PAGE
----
By Laurean Love
Baylor received an “A” for its superior core curriculum for the third consecutive year in a study done by the American Council of Trustees and Alumni.
Baylor is the only Big 12 university out of the 21 institutions in the nation to earn an “A.”
“We are always appreciative of external validation of the outstanding education we offer at Baylor,” said Lori Fogleman, director of media communications. “It reaffirms what we have always believed and what students and families believe about Baylor, that we are offer an education that is well rounded, that is exceptional and that equips students to be leaders in the world.”
The study also found that 61 percent of universities received a “C” or lower.
The ACTA report on the state of general education examined at curriculum offered from a total of 1,070 four-year public and private colleges and universities in all 50 states, together enrolling more than 7 million undergraduate students.
“This study shows that while students, parents and taxpayers are paying a lot, they’re not getting a lot in return,” said Anne D. Neal, president of the American Council of Trustees and Alumni. “Students are graduating into one of the most inhospitable job markets in American history, and they’re doing it with record debt. What Will They Learn? examines which schools are making a solid commitment to a broad academic foundation, and which ones simply don’t make the grade. Regrettably, too many do not.”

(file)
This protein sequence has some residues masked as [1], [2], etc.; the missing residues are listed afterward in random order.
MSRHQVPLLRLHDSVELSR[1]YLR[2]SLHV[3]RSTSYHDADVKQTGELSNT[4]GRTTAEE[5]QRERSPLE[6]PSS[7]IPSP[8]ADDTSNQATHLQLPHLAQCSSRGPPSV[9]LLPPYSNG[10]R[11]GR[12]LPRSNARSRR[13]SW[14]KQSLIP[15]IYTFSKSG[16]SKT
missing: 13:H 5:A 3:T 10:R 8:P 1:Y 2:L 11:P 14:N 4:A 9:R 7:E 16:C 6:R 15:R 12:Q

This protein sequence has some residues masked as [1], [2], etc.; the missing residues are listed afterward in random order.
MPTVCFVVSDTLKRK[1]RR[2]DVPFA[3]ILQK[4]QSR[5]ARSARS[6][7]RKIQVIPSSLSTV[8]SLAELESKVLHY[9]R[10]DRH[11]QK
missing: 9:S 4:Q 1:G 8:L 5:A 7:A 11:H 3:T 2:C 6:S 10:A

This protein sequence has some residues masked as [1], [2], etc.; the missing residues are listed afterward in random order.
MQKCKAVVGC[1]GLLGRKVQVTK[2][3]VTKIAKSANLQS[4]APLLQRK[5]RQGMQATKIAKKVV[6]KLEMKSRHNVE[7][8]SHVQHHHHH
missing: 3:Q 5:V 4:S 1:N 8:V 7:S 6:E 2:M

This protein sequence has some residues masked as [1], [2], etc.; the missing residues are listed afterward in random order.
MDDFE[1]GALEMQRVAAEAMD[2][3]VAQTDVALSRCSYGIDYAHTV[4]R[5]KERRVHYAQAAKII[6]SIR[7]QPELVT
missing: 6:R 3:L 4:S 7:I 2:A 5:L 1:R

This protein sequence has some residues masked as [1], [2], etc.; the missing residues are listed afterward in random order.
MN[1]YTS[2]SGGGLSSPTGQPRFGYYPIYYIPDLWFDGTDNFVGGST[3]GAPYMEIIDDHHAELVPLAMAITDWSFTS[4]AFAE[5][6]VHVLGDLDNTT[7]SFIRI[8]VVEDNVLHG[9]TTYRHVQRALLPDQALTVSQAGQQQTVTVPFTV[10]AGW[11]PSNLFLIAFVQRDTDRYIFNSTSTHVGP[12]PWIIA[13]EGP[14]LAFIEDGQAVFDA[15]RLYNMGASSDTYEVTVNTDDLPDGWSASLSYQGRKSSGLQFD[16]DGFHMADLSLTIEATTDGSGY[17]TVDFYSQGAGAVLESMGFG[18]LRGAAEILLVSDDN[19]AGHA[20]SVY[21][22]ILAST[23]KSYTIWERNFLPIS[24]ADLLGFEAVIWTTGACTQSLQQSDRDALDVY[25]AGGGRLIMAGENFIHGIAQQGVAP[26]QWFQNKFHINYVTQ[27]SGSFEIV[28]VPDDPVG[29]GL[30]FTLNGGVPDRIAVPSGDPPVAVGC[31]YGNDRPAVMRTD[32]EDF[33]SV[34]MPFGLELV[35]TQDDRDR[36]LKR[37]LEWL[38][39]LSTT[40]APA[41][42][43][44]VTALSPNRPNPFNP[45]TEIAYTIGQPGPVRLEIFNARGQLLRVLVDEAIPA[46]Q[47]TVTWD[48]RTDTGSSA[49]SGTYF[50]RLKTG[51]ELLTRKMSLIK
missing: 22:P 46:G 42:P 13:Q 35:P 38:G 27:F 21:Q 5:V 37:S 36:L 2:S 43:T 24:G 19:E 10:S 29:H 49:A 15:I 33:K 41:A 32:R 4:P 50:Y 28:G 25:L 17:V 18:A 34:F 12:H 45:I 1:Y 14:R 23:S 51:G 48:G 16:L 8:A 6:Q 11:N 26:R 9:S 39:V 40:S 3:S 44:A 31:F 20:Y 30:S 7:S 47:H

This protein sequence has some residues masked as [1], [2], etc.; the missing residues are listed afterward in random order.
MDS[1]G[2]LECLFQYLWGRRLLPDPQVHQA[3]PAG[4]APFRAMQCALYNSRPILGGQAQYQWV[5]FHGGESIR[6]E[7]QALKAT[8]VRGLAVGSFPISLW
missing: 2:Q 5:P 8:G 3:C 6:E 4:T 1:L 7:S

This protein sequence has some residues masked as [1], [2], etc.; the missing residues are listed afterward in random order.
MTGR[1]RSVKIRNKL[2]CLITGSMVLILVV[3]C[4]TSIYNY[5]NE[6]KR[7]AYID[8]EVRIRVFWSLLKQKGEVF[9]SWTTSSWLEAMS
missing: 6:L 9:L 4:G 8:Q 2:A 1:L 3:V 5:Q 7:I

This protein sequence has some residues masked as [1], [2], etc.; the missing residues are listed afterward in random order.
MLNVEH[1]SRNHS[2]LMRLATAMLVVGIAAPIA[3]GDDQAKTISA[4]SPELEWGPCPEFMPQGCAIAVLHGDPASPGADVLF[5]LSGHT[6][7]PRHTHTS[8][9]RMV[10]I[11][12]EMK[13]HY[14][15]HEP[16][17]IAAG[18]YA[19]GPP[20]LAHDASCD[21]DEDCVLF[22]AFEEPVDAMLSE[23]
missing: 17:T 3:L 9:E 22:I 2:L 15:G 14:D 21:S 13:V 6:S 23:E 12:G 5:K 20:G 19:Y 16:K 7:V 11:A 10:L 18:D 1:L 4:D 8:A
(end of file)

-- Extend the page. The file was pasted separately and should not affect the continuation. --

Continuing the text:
Institutions received grades ranging from “A” to “F” based on the seven core subjects the schools require. These subjects are composition, literature, foreign language at an intermediate level, U.S. government or history, economics, mathematics and natural or physical science.
To receive an “A,” universities must require at least six of the seven subjects.
Four-hundred schools requiring only four or five core courses earned a “B.” Most institutes received a “C” or lower for requiring three or fewer subjects, while nearly 300 institutions received a “D” or “F” for requiring two or fewer subjects.
According to Roper Public Affairs and Media, 70 percent of Americans believe colleges and universities should require that all students take basic classes in core subjects.
“We have always attached as a priority a strong core curriculum at Baylor,” said Fogleman. “We have expanded our curriculum by adding new courses and new majors, but we have never stepped away from the essence of the basic core of required courses at Baylor in composition, literature, history, languages, math and science.”